Aesthetic Scavenger Hunt

Art as something other than an exercise in high-end comparison shopping

On Bedford Avenue, south of Metropolitan, the friction of gentrification becomes visible. The shiny cafes, bars, and bookstores of Williamsburg give way to the bodegas, Laundromats, and grim Chinese take-out joints of the Southside. A motley array of signage announces the changing of the guard.

Hovering cryptically over the visual fray of the street, Chris Martin’s 12 x 10 foot painting, “Manikarnika Ghat (Dedicated to Frank Moore)” hangs high up on an exterior wall of the gallery building. Stepped red and black geometric shapes suggest some sort of optical game or cosmic launch pad. The peculiarity of seeing “real” paintings outside of a gallery becomes apparent once you spot the four smaller, abstract pictures attached to the bricked-up windows in the abandoned building across the street. Before you even enter the gallery, you’re already in the show.

Martin’s playful desire to dislodge the viewer’s expectations starts to crystallize once you’re actually inside. Three enormous paintings as well as more than 180 smaller works are hung salon-style in a space domesticated by a homey assortment of lamps, sofas, rugs, and pillows. As if to create a space for conversation and contemplation, Martin has mixed his own paintings with newspaper clippings, photographs, postcards, and, most importantly, works by other artists taken from his own collection. For the viewer, the installation becomes a kind of pleasurable scavenger hunt that yields evidence of aesthetic family resemblances and kinships of temperament.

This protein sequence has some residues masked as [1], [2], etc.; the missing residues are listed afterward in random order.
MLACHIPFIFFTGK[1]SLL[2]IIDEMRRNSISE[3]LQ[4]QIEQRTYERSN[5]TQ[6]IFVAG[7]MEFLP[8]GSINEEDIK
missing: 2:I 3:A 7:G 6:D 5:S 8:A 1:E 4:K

Martin’s paintings and works on paper are united by a rough expediency of materials, palette, and touch. Over and over, the same pure reds, yellows, and cerulean blues are punched up by the use of black and white. Simple, enigmatic graphic compositions are laid in with a responsive hand and are reminiscent of Tantric painting as well has 20th century mystical abstraction. As your eye scans the chockablock wall and artistic references click into place, lovely simpatico works by Alfred Jensen, Katherine Bradford, Tom Nozkowski, Joe Fyfe, and a whole host of others appear next to Martin’s paintings as if to echo the viewer’s own discoveries.

With a beautifully light hand, Chris Martin undermines the nagging sense that looking at art these days has been reduced to an exercise in high-end comparison shopping. Many of the works in this exhibition are untenable. Oddly made, non-archival, or simply too big for anything but a museum, Martin’s exhibition and ideas spills out into real life, reminding us that the sterile mall of Chelsea is not good for us or art.

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